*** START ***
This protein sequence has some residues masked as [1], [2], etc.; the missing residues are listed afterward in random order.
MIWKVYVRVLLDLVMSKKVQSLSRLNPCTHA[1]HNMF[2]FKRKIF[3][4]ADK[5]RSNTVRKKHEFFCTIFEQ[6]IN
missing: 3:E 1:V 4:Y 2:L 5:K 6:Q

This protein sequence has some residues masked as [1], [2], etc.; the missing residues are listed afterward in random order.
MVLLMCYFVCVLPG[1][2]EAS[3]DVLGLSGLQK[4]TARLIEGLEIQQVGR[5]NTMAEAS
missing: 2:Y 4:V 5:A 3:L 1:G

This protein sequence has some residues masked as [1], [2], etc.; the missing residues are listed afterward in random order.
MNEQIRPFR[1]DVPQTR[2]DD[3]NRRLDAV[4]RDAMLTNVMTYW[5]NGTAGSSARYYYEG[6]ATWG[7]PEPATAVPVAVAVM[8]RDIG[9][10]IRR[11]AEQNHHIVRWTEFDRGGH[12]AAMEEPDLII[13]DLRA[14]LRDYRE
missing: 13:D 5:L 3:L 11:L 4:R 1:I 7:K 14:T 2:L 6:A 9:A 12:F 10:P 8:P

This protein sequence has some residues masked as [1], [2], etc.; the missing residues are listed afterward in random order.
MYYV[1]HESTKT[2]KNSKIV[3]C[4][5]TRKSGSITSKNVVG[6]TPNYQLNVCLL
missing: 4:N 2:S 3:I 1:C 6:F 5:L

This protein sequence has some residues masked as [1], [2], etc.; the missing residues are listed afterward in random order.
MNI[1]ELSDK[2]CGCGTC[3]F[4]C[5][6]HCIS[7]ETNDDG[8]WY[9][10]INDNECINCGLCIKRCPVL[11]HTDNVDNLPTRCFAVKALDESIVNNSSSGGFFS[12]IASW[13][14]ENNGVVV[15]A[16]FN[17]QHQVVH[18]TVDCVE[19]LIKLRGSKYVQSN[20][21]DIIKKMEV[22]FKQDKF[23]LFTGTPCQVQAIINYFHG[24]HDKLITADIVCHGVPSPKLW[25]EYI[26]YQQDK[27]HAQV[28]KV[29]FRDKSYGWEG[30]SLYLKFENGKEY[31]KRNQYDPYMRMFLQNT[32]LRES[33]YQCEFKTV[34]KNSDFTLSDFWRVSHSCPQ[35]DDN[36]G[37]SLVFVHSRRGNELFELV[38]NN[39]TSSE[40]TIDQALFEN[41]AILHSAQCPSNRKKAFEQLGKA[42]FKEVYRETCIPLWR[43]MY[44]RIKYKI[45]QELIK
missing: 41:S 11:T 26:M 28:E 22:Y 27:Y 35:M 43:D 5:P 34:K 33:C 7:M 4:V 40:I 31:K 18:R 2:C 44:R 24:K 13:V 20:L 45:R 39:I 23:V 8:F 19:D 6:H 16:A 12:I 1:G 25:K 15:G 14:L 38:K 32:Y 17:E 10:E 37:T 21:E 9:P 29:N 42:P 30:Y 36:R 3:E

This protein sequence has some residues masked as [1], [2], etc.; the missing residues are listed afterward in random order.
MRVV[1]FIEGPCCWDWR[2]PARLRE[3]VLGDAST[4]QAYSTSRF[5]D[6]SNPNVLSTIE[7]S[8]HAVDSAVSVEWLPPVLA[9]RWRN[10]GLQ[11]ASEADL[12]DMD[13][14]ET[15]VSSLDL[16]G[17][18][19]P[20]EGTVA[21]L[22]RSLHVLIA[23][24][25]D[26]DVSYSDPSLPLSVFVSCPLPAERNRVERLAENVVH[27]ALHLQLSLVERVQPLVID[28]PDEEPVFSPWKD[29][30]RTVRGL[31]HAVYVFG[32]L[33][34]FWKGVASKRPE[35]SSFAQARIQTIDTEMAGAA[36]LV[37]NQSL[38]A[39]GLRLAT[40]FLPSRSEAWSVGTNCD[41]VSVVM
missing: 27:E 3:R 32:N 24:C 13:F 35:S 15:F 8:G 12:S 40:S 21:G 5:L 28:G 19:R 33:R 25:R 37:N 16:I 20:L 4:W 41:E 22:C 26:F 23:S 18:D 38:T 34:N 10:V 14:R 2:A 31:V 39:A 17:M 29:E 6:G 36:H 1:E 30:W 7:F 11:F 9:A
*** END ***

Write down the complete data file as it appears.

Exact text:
This protein sequence has some residues masked as [1], [2], etc.; the missing residues are listed afterward in random order.
MIWKVYVRVLLDLVMSKKVQSLSRLNPCTHA[1]HNMF[2]FKRKIF[3][4]ADK[5]RSNTVRKKHEFFCTIFEQ[6]IN
missing: 3:E 1:V 4:Y 2:L 5:K 6:Q

This protein sequence has some residues masked as [1], [2], etc.; the missing residues are listed afterward in random order.
MVLLMCYFVCVLPG[1][2]EAS[3]DVLGLSGLQK[4]TARLIEGLEIQQVGR[5]NTMAEAS
missing: 2:Y 4:V 5:A 3:L 1:G

This protein sequence has some residues masked as [1], [2], etc.; the missing residues are listed afterward in random order.
MNEQIRPFR[1]DVPQTR[2]DD[3]NRRLDAV[4]RDAMLTNVMTYW[5]NGTAGSSARYYYEG[6]ATWG[7]PEPATAVPVAVAVM[8]RDIG[9][10]IRR[11]AEQNHHIVRWTEFDRGGH[12]AAMEEPDLII[13]DLRA[14]LRDYRE
missing: 13:D 5:L 3:L 11:L 4:R 1:I 7:K 14:T 2:L 6:A 9:A 12:F 10:P 8:P

This protein sequence has some residues masked as [1], [2], etc.; the missing residues are listed afterward in random order.
MYYV[1]HESTKT[2]KNSKIV[3]C[4][5]TRKSGSITSKNVVG[6]TPNYQLNVCLL
missing: 4:N 2:S 3:I 1:C 6:F 5:L

This protein sequence has some residues masked as [1], [2], etc.; the missing residues are listed afterward in random order.
MNI[1]ELSDK[2]CGCGTC[3]F[4]C[5][6]HCIS[7]ETNDDG[8]WY[9][10]INDNECINCGLCIKRCPVL[11]HTDNVDNLPTRCFAVKALDESIVNNSSSGGFFS[12]IASW[13][14]ENNGVVV[15]A[16]FN[17]QHQVVH[18]TVDCVE[19]LIKLRGSKYVQSN[20][21]DIIKKMEV[22]FKQDKF[23]LFTGTPCQVQAIINYFHG[24]HDKLITADIVCHGVPSPKLW[25]EYI[26]YQQDK[27]HAQV[28]KV[29]FRDKSYGWEG[30]SLYLKFENGKEY[31]KRNQYDPYMRMFLQNT[32]LRES[33]YQCEFKTV[34]KNSDFTLSDFWRVSHSCPQ[35]DDN[36]G[37]SLVFVHSRRGNELFELV[38]NN[39]TSSE[40]TIDQALFEN[41]AILHSAQCPSNRKKAFEQLGKA[42]FKEVYRETCIPLWR[43]MY[44]RIKYKI[45]QELIK
missing: 41:S 11:T 26:M 28:E 22:Y 27:Y 35:M 43:D 5:P 34:K 33:C 7:M 4:V 40:I 31:K 18:R 2:C 44:R 24:K 13:V 20:L 45:R 39:I 23:V 8:F 19:D 6:H 16:A 12:I 1:G 25:K 15:G 14:L 38:K 32:Y 17:E 10:E 37:T 21:E 9:P 29:N 42:P 30:Y 36:R 3:E

This protein sequence has some residues masked as [1], [2], etc.; the missing residues are listed afterward in random order.
MRVV[1]FIEGPCCWDWR[2]PARLRE[3]VLGDAST[4]QAYSTSRF[5]D[6]SNPNVLSTIE[7]S[8]HAVDSAVSVEWLPPVLA[9]RWRN[10]GLQ[11]ASEADL[12]DMD[13][14]ET[15]VSSLDL[16]G[17][18][19]P[20]EGTVA[21]L[22]RSLHVLIA[23][24][25]D[26]DVSYSDPSLPLSVFVSCPLPAERNRVERLAENVVH[27]ALHLQLSLVERVQPLVID[28]PDEEPVFSPWKD[29][30]RTVRGL[31]HAVYVFG[32]L[33][34]FWKGVASKRPE[35]SSFAQARIQTIDTEMAGAA[36]LV[37]NQSL[38]A[39]GLRLAT[40]FLPSRSEAWSVGTNCD[41]VSVVM
missing: 27:E 3:R 32:N 24:C 13:F 35:S 15:F 8:G 12:S 40:S 21:G 5:L 28:G 19:R 33:R 25:R 37:N 16:I 20:L 4:W 41:E 22:C 26:F 23:S 18:D 38:T 34:N 10:V 14:R 2:A 31:V 39:A 17:M 29:E 6:G 36:H 1:E 30:W 7:F 11:F 9:A